PowerShell for Windows Admins

Nov 20 2010   6:59AM GMT

Memory, IRQ and devices

Richard Siddaway Richard Siddaway Profile: Richard Siddaway

One of our most valuable system resources is memory. Back in the day we also used to worry about IRQs as we only had 16 but modern Windows gets round this for us.

If you want to know what memory is being used by which device then try this.  We also get IRQ as a bonus

$source = @"
public class sysirqram  {
public string Memory { get; set;}
public string Device { get; set;}
public string Status { get; set;}
public long IRQ { get; set;}
Add-Type $source -Language CSharpVersion3

$data = @()
Get-WmiObject Win32_DeviceMemoryAddress | foreach {

$name = $_.Name

$query = "ASSOCIATORS OF `
{Win32_DeviceMemoryAddress.StartingAddress=’$($_.StartingAddress)’} `
Get-WmiObject -Query $query | foreach {

  $qirq = "ASSOCIATORS OF {Win32_PnPEntity.DeviceID=’$($_.PNPDeviceID)’} `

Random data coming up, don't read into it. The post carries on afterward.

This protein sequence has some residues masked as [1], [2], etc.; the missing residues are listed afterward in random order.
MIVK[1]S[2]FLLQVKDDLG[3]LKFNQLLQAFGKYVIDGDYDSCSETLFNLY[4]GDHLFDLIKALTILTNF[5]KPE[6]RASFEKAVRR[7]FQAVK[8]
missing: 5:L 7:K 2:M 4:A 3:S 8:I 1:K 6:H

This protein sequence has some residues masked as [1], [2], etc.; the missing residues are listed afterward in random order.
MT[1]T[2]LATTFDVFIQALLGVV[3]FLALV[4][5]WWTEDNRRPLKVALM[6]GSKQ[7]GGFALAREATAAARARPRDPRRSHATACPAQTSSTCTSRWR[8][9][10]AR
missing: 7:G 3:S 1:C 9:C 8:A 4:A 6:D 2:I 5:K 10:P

$irqs  = Get-WmiObject -Query $qirq | select IRQNumber -Unique
  $myobject = New-Object -TypeName sysirqram -Property @{
   Memory= $name;
   Device = $_.Name;
   Status = $_.Status;
   IRQ = $irqs.IRQNumber
  $data += $myobject
$data | Format-Table -AutoSize

Define a new class and create it using Add-Type.  We can then start with the Win32_Devicememory class to discover what memory is being used. Thsi can be associated with the Win32_PNPEntity class to get the device which we then associate with Win32_IRQResource to get the IRQ.

Not the simplest of WMI scripts but its logical when you pick it apart

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